This is a press release from Oregon State University and the State of Oregon
Oregon State University technicians have documented more than a hundred pools of mosquitoes in eastern Oregon that have tested positive for West Nile virus. Though no human cases yet have been reported, the state is urging caution.
“The risk of an individual contracting West Nile virus is low, but we do encourage people to take appropriate precautions to protect themselves against mosquito bites,” said Emilio Debess, the state public health veterinarian with the Oregon Department of Human Services.
Tests for West Nile virus in mosquitoes and animals that can carry the virus are conducted annually at the Oregon State University Veterinary Diagnostic Laboratory.
Thus far, OSU diagnosticians have documented 78 mosquito pools with West Nile virus from Morrow County; 24 pools from Umatilla County; six pools from Baker County; and five from Malheur County.
Two birds from Morrow and Umatilla counties tested positive for West Nile as did a horse from Umatilla County, according to Jerry Heidel, director of OSU’s Veterinary Diagnostic Laboratory.
“Many of the positive tests have occurred just recently,” Heidel said, “so there is a possibility that the prevalence of West Nile virus may be increasing in mosquito populations, as well as in the birds and horses that they bite.”
OSU diagnosticians tested 2,260 pools of mosquitoes from eastern Oregon and found 70 of those pools to contain mosquitoes with the virus. Two of 70 birds tested came back positive; and one of 12 horses.
The diagnostic laboratory, which is part of OSU’s College of Veterinary Medicine, also test 260 pools of mosquitoes from Washington state and found 143 of those pools contained the virus – 140 from Benton County (Washington) and three from Adams County.
Previous studies by researchers at OSU and elsewhere suggest that “amplification” of West Nile virus prevalence comes when mosquito pools are in close proximity to flocks of birds – especially those that migrate.
Testing of mosquitoes is not conducted throughout the entire state, so there likely are pools of mosquitoes that contain West Nile virus that have not yet been detected, Heidel pointed out.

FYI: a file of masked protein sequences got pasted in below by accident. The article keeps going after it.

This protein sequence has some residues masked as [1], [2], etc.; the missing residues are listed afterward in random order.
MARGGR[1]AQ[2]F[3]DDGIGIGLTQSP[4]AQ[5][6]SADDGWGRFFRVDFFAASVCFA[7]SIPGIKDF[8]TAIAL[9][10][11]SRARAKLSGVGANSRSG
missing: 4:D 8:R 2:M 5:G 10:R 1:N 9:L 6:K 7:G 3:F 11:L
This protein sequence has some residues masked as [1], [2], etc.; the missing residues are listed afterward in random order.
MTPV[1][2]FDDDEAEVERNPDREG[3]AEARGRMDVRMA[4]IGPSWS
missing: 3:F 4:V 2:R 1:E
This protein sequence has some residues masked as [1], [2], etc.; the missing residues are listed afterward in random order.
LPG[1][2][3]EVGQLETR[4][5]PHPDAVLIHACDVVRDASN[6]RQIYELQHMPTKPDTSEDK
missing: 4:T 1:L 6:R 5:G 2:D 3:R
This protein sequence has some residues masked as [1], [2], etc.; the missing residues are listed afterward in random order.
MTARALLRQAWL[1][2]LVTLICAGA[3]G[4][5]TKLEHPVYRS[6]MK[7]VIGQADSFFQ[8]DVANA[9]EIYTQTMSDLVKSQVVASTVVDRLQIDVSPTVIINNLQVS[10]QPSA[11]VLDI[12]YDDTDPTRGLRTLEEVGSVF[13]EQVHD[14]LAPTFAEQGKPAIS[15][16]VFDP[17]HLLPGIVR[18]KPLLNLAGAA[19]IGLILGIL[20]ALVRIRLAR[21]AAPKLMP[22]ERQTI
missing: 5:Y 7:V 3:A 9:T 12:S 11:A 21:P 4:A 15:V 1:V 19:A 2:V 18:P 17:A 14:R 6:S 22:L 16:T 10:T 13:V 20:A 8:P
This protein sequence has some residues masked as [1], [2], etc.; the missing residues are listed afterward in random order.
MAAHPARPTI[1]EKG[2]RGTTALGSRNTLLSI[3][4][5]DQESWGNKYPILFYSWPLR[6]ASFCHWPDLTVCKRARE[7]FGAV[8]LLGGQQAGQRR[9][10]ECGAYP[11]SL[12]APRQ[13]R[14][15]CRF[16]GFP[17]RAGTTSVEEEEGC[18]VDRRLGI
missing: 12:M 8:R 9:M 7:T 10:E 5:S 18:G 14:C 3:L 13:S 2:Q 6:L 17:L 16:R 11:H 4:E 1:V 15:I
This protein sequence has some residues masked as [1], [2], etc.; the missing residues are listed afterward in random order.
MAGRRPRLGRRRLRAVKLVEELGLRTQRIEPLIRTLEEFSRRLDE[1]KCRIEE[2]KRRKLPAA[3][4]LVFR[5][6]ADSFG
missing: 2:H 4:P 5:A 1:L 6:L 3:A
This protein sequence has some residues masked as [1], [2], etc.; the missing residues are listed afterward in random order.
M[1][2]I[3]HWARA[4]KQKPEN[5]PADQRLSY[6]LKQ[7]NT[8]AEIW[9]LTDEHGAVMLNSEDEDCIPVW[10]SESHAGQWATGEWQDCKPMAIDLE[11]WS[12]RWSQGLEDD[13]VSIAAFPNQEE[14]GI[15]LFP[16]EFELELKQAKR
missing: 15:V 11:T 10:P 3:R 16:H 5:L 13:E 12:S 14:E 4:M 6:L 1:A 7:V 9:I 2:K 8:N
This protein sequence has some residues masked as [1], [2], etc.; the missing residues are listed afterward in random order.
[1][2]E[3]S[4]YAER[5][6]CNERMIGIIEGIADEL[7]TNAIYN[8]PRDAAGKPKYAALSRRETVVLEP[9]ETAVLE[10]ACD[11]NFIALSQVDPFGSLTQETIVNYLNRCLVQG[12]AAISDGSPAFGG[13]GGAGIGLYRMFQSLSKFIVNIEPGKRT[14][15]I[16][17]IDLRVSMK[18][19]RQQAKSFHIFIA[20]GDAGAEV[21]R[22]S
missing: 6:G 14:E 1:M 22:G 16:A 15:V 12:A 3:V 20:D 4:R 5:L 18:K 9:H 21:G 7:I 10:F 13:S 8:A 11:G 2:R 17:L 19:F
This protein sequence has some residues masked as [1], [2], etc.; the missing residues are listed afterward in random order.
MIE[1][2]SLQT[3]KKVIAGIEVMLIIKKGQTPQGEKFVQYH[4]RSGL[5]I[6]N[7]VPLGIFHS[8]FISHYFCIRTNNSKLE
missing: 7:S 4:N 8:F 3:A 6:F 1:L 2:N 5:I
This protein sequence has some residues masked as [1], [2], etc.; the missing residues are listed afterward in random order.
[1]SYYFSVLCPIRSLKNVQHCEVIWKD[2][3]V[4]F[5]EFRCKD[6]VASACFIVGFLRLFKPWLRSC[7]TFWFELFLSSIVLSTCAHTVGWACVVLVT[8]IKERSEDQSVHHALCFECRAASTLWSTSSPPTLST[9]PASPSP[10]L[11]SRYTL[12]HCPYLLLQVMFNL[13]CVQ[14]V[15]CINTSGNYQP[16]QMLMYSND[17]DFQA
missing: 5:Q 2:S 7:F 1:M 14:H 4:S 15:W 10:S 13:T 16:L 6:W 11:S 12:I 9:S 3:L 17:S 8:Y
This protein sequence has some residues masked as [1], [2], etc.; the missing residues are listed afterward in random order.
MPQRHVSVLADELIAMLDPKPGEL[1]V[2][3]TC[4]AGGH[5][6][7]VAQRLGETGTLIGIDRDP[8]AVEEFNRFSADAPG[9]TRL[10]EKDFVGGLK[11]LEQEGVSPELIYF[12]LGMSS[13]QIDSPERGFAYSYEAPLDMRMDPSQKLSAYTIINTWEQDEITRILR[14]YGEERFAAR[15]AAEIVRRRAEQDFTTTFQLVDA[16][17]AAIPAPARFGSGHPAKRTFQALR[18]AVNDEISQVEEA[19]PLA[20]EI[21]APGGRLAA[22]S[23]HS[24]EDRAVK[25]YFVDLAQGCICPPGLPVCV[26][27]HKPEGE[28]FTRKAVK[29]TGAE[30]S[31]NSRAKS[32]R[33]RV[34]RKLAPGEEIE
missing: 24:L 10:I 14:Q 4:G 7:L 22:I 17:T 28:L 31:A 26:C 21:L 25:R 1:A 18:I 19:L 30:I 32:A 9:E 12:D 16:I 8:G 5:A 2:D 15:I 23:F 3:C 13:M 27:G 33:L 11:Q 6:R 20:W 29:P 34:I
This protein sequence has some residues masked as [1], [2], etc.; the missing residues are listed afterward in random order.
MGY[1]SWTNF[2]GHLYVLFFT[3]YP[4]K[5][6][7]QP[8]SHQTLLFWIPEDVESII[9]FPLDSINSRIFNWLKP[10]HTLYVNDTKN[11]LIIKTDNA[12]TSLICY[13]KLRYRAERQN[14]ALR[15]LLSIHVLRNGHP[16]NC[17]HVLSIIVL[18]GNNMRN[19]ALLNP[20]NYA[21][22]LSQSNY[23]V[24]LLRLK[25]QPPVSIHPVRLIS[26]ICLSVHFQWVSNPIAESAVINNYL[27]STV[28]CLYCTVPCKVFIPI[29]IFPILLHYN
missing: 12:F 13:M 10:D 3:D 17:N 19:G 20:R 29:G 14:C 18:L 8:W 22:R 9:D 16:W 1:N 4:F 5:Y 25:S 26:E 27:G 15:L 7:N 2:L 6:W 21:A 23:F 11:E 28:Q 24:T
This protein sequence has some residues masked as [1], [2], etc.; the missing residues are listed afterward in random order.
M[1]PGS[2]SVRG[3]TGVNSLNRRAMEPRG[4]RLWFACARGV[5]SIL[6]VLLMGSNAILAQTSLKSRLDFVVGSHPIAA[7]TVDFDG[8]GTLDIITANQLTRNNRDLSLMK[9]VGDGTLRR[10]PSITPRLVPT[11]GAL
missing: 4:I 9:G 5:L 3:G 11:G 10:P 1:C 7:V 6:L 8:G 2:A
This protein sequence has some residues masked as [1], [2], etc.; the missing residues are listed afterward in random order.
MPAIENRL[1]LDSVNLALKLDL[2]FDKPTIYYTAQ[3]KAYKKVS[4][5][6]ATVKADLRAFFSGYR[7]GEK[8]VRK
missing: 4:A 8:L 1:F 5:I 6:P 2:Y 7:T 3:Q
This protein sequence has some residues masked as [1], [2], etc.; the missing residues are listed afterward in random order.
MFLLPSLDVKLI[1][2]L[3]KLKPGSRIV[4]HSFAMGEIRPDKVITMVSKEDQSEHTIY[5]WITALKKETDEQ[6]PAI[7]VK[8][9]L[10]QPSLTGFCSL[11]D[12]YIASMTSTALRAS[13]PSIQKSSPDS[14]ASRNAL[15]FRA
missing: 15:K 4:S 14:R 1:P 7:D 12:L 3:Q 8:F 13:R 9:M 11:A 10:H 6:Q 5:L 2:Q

Rocky Baker, an OSU diagnostician and supervisor of the Molecular Diagnostics section at the laboratory, has indicated they will be conducting tests throughout the mosquito season, which lasts until the first heavy frosts occur.
Debess, who works for the Oregon Department of Human Services, said high numbers of mosquito pools with the virus can lead to further human and animal infections. In 2008, Oregon reported 16 human cases to the Centers for Disease Control.
West Nile virus frequently is detected through dead birds, which are sent to OSU for testing. Persons noticing dead birds – especially crows, magpies, jays and robins – should contact local county health departments.
Humans infected with West Nile virus may experience mild flu-like symptoms such as fever, headache, body aches and swollen glands, according to Debess. In some serious cases, the central nervous system is infected and individuals can contract meningitis or encephalitis. Not all humans infected become ill, however, Debess added.
Debess offers several suggestions for reducing risks of contacting West Nile virus:
• Eliminate all sources of standing water that can be a breeding ground for biting mosquitoes, including water troughs, bird baths, clogged gutters and old tires;
• Avoid outdoor activities at dusk and dawn when mosquitoes are most active;
• Wear long-sleeved shirts and long pants when in mosquito-infested areas;
• Use mosquito repellents containing DEET, Oil of Lemon Eucalyptus and Picardin, making sure to follow directions on the container;
• Make sure screen doors and windows are in good repair and fit tightly.
More information is available on the Oregon Department of Human Services West Nile Website at: http://oregon.gov/DHS/ph/acd/diseases/wnile/survey.shtml